Posthaste: Why Canadians should brace for higher mortgage rates sooner than expected
Well, that was a surprise.
The Bank of Canada took a step towards easing pandemic stimulus yesterday — the biggest yet by a major economy — with a hawkishness that surprised many observers.
Not only did it say it would reduce purchases of government debt (which was expected), it also brought forward its timeline for a possible rate hike.
Previously, the Bank had forecast that slack in the economy would not be absorbed until 2023. Now it expects that to happen some time in the second half of 2022.
The reason is a much brighter view of the economy. The Bank hiked its growth forecast for 2021 by more than two percentage points to 6.5%. It’s now predicting 3.7% in 2022 and 3.2% in 2023, an outlook rosier than many economists.
“The Bank of Canada has made a drastic U-turn in the space of three months from being extremely cautious to being extremely upbeat. While there’s still some ways to go until we get a move on rates, the Bank has taken the first step toward exiting QE, in what is clearly a more hawkish statement than markets anticipated,” BMO Economics Benjamin Reitzes wrote in a note after the announcement.
The news pushed bond yields higher and the Canadian dollar gained the most in almost a year.
There had been rumblings before this. Markets had already been pricing in a rate increase in 2022, with swaps trading suggesting a 50% chance of a hike by this time next year, Bloomberg reports. Almost three increases are fully priced in over the next two years, and five over the next three years.
A survey of Canadian economists done by Finder.com also found a shift in expectations.
In an earlier survey done in March, more than half of economists believed the rate would hold for two or more years. In the survey taken before the Bank of Canada decision Wednesday, 88% said they now believe the rate will only hold for two years or less, with more than half (54%) believing the rate will rise the second half of 2022.
James Laird, co-founder of Ratehub.ca and president of CanWise Financial mortgage brokerage, said if Canada’s recovery proves even stronger, it is possible the bank could move up its timeline further and Canadians should brace for higher mortgage rates sooner than expected.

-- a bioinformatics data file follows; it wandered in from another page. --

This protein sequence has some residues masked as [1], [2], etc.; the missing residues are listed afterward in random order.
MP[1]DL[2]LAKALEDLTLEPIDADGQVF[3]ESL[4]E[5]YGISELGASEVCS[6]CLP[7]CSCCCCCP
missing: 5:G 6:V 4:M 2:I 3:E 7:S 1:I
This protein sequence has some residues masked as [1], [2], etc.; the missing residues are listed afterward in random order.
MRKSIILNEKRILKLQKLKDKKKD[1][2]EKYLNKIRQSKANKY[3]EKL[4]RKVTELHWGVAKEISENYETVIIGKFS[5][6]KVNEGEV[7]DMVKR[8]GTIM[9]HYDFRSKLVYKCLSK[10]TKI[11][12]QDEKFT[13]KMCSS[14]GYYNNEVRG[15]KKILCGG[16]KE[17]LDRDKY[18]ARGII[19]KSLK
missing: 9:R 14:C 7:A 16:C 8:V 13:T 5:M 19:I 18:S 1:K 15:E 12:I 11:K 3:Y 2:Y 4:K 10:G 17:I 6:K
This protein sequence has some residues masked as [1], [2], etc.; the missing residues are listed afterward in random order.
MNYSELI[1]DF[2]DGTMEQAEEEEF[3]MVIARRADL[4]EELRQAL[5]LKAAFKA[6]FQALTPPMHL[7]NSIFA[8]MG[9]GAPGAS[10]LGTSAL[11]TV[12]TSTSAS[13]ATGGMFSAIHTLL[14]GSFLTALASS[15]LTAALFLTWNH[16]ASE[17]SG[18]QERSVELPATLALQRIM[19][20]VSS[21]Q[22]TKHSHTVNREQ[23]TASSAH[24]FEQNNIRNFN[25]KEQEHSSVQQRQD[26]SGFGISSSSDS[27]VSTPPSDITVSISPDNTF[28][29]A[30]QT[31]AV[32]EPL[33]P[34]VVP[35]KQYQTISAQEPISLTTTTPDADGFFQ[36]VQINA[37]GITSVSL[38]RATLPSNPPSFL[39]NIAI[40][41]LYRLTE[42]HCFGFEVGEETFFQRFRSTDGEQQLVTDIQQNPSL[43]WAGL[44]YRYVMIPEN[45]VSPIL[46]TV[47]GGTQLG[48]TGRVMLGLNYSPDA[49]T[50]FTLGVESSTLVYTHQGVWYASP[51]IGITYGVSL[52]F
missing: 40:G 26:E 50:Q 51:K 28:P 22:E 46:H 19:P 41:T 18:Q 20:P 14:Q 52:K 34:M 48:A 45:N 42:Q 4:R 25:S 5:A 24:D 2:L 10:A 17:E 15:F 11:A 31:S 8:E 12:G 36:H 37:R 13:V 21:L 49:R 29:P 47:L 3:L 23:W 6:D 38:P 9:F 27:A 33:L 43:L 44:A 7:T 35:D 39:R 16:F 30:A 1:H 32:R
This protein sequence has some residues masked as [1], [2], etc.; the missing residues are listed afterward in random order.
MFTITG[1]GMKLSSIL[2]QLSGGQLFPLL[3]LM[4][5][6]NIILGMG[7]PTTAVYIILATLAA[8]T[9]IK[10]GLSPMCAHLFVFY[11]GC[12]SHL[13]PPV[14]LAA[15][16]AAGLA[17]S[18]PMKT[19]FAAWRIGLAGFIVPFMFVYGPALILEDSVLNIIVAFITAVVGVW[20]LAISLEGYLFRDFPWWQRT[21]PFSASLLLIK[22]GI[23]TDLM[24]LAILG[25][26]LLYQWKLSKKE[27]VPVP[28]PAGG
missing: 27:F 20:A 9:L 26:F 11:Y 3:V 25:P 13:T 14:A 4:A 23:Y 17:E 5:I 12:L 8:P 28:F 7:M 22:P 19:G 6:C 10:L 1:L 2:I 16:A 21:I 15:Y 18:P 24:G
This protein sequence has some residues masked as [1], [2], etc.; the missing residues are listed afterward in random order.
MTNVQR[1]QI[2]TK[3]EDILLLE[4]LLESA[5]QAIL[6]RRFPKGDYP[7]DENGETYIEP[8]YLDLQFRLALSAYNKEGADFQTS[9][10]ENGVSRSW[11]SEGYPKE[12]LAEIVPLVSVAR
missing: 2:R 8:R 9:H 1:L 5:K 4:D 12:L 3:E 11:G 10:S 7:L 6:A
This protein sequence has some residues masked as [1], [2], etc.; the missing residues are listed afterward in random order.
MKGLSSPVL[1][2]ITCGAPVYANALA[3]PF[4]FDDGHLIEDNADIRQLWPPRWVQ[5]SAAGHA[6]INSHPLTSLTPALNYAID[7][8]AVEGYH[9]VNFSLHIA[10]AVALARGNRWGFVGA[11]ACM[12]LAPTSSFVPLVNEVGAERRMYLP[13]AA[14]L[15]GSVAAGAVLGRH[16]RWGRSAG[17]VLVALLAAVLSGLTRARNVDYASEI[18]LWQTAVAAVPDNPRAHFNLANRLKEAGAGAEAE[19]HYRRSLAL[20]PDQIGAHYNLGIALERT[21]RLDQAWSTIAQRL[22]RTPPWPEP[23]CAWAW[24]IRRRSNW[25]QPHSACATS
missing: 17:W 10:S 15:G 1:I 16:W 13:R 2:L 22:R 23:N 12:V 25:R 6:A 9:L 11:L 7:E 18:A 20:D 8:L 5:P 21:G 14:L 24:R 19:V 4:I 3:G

“Now is a good time for anyone currently holding a variable rate to consider locking into a fixed rate,” he said, as the positive outlook also means fixed rates should continue to rise through this year.
“Anyone shopping for a home should get a pre-approval which will hold today’s rates for up to 120 days and allow them to move quickly in the competitive spring market,” Laird said.
Not everyone, however, believes the bank will hike that quickly.
Stephen Brown of Capital Economics said that he remains skeptical that the bank can manage it before early 2023.
“While the Bank’s new forward guidance implies it will raise interest rates one quarter before we currently anticipate, we remain sceptical that it will do so if oil prices drop back in 2022 and if the Fed remains committed to keeping its own policy rate unchanged until late 2023, as we expect,” he wrote in a note yesterday.
And BofA Securities’ Carlos Capistran said if other central banks don’t follow suit the Bank of Canada could risk derailing the recovery through higher interest rates and a stronger Canadian dollar — “without much upside, in our view.”
Bank Governor Tiff Macklem, himself, while speaking to reporters after yesterday’s decision, said there is no guarantee borrowing costs will rise even when the bank deems the economy is running at full capacity.
“What we do when those conditions are met, we’ll have to assess that at the time. There’s nothing mechanical,” he said, adding: “We’re looking for a full recovery, we’re not going to count our chickens before they’re hatched.”
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